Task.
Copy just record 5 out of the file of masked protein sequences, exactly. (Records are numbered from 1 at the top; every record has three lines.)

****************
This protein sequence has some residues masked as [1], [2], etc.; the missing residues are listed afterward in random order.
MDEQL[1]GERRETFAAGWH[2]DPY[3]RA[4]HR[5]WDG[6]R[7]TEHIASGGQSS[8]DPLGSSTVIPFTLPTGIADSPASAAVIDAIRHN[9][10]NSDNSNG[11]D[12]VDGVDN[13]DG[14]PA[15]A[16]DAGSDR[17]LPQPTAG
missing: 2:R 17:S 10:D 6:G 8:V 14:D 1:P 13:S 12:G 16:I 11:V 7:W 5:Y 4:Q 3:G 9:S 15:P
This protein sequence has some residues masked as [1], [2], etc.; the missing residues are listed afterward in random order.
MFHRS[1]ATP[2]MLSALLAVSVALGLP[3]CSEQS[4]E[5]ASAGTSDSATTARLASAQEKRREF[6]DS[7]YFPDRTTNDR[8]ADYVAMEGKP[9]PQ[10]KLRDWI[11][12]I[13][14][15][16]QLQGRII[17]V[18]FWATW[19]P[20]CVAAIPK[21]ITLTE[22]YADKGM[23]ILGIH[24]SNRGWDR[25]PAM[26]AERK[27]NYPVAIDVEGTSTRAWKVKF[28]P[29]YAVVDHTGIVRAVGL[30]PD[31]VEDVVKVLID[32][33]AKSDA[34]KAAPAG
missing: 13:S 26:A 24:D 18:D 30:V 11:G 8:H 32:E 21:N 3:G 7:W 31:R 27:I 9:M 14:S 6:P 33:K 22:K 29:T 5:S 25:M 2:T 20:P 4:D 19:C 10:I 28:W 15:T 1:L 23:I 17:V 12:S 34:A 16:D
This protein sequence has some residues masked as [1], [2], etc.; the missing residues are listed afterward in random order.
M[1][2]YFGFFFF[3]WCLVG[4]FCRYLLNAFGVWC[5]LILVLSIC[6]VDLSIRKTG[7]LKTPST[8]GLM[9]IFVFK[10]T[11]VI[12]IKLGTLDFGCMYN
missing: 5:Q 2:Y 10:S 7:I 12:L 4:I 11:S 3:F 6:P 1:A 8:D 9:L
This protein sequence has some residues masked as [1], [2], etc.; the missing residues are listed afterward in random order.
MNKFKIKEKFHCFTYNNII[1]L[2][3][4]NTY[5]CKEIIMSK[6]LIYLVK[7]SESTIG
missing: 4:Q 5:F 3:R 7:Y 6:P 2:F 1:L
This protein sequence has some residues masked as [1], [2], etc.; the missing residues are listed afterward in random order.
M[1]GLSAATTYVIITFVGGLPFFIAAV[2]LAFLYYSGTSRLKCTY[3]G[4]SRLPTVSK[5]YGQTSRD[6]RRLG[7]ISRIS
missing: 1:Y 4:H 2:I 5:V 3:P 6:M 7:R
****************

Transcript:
This protein sequence has some residues masked as [1], [2], etc.; the missing residues are listed afterward in random order.
M[1]GLSAATTYVIITFVGGLPFFIAAV[2]LAFLYYSGTSRLKCTY[3]G[4]SRLPTVSK[5]YGQTSRD[6]RRLG[7]ISRIS
missing: 1:Y 4:H 2:I 5:V 3:P 6:M 7:R